New Hairy Cell Leukemia Therapy Aims to Produce Complete Remissions


Robert J. Kreitman, MD, discusses key attributes of moxetumomab pasudotox and its potential impact in hairy cell leukemia.

Robert J. Kreitman, MD

Robert J. Kreitman, MD, associate professor of oncology and urology at Johns Hopkins Medicine

Robert J. Kreitman, MD

Although long-term remissions are common in patients with hairy cell leukemia (HCL) who are treated with standard therapies, there remains an unmet need for novel agents that can eradicate the disease without excessive myelosuppression, according to Robert J. Kreitman, MD.

Kreitman and colleagues have spent more than decade investigating the potential of moxetumomab pasudotox-tdfk (Lumoxiti) in HCL. In September, the FDA approved the drug for treating adults with relapsed or refractory HCL who have received at least 2 prior systemic therapies.

OncLive: Please explain the mechanism of action of moxetumomab pasudotox.

In an interview with OncLive, Kreitman discussed key attributes of moxetumomab pasudotox and its potential impact in HCL. He is a senior investigator in the Laboratory of Molecular Biology and head of the Clinical Immunotherapy Section at the Center for Cancer Research at the National Cancer Institute in Bethesda, Maryland.Kreitman: Moxetumomab pasudotox is an engineered protein drug—not a chemical— made up of a fragment of an antibody that binds to CD22 as well as a fragment of a toxin that’s made by Pseudomonas bacteria. This purifies chimeric protein because it’s made up of 2 parts. One part of the drug binds to the hairy cell and allows the drug to go inside the cancer cell, while the bacteria enters the hairy cell and kills it. It does that through the same mechanism that any bacteria uses to kill a cell, so it’s highly potent.

When we treat patients with HCL with this drug, we can get complete remissions in those who have not had good responses with chemotherapy and it’s because this is a different mechanism of killing.

What is the current prognosis for patients with HCL?

How do patients tolerate moxetumomab pasudotox?

The ultimate goal of the trial was to achieve complete remission with a resolution of normal blood counts, as blood counts are often low in patients with HCL at baseline. Patients who were minimal residual disease [MRD]—positive achieved complete remissions that lasted a median of 5.9 months, but investigators observed a significantly prolonged median duration of response for those who were MRD-negative by comparison.While many patients with HCL experience a remission with current treatments, 30% to 40% will relapse 5 to 10 years after their first treatment. With subsequent treatments, durations of response diminish and toxicities accumulate, and few approved treatment options exist. Moxetumomab pasudotox represents a promising nonchemotherapeutic agent for HCL.For patients with HCL, this is a very good drug. Patients need to be able to drink plenty of water and plenty of fluids to keep them feeling healthy during the time that they’re getting the drug, but most patients say that this drug is a walk in the park compared with chemotherapy or even rituximab [Rituxan], where there are significant infusion toxicities. We also can use very low doses of dexamethasone, a steroid, to treat fever, which sometimes arises in some patients.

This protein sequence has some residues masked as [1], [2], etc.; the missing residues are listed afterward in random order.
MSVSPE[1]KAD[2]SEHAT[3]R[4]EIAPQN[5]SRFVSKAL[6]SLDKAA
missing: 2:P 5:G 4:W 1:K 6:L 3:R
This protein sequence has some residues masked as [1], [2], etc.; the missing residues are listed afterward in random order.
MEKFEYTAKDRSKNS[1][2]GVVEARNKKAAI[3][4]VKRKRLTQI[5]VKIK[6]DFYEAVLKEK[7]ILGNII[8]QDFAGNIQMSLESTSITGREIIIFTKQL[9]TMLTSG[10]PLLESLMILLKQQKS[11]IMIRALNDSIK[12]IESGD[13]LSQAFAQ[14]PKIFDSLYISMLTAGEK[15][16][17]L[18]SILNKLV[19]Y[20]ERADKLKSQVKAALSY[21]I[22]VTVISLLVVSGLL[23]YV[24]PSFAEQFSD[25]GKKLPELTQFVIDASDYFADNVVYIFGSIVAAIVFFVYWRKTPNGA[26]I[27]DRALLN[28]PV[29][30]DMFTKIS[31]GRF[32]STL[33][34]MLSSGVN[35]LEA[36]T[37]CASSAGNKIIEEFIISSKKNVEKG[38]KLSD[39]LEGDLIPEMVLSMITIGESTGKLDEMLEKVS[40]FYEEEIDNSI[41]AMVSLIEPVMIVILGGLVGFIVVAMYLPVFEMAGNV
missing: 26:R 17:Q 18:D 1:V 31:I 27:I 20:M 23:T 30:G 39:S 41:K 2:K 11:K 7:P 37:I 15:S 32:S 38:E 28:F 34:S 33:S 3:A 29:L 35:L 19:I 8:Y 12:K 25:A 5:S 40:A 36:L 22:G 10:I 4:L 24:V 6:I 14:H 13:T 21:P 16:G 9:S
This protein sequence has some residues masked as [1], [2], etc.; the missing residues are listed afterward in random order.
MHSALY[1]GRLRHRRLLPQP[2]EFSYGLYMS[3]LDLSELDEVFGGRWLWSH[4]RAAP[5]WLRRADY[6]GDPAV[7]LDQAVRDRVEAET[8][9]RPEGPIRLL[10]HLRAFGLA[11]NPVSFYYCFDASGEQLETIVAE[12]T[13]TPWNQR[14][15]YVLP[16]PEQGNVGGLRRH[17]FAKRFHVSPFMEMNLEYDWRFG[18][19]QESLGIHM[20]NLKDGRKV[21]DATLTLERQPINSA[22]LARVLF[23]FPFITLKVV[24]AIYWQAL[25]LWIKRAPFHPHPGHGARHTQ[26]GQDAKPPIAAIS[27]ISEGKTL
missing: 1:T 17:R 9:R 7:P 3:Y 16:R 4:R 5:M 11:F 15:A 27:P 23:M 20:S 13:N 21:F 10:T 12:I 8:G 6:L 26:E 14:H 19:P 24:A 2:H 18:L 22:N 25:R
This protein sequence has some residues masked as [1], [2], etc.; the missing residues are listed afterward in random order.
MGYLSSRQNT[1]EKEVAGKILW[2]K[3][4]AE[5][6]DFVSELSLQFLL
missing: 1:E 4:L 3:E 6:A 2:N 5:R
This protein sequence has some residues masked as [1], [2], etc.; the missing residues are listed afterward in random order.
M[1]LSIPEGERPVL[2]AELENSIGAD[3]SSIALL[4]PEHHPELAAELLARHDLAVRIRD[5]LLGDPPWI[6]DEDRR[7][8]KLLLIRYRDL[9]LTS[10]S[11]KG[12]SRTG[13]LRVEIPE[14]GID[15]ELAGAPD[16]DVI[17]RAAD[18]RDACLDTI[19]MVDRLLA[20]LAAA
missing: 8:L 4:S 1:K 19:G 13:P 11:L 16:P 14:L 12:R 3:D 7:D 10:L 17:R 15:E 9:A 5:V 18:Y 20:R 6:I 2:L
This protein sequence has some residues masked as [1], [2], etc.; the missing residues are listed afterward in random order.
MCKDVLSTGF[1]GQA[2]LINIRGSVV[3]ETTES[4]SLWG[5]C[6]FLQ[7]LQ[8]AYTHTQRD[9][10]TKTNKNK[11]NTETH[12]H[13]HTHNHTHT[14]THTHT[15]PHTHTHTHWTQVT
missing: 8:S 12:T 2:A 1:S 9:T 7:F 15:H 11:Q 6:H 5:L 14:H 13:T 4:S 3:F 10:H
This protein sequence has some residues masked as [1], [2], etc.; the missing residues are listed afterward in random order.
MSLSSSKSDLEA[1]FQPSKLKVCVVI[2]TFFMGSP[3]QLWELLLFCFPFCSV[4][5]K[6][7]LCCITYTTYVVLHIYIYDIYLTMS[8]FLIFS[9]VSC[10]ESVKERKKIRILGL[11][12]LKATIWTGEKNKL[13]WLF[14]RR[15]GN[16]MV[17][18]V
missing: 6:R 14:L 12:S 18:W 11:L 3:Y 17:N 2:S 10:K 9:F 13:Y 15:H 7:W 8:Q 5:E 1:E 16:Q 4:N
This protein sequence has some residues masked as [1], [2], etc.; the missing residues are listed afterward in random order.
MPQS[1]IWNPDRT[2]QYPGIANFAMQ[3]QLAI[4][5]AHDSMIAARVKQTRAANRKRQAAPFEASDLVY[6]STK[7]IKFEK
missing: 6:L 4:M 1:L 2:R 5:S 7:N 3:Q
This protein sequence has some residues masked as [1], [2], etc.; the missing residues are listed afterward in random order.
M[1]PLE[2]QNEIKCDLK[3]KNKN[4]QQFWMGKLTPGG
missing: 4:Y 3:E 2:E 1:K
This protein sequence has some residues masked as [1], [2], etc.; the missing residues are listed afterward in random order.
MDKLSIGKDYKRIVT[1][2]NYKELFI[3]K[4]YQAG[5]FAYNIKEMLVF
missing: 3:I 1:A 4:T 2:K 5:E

Dexamethasone can also be used to treat nausea, which can occur in a minority of patients. So with those tools, it’s actually very easy to administer, and patients tolerate it very well. What they like most about it is that they have complete remission—they have no traces of HCL in most cases, and they can come back to see us very infrequently. We have some patients who come back only every 2 years to be examined and make sure they are still in complete remission, and they don’t need any treatment in the meantime.

The complete response rate during the trial was the most meaningful finding. There were 41% of patients who had a complete response rate, and 34% of those patients had MRD-negative complete remission, which means that we couldn’t find any traces of hairy cells using highly sensitive techniques.

Related Videos
Paul Harmatz, MD
Mark Walters, MD
Mitchel Horwitz, MD
Bruce Cree, MD, PhD, MAS, a professor of neurology and the clinical research director of the University of California San Francisco (UCSF) Multiple Sclerosis Center
Paul Harmatz, MD
Emilie Aschenbrenner, PharmD, BCOP, a hematology coordinator for pharmacy at Froedtert and the Medical College of Wisconsin
Raj Chovatiya, MD, PhD
Jessica S. Little, MD, a transplant infectious diseases physician at Dana-Farber Cancer Institute
Nirav N. Shah, MD
© 2024 MJH Life Sciences

All rights reserved.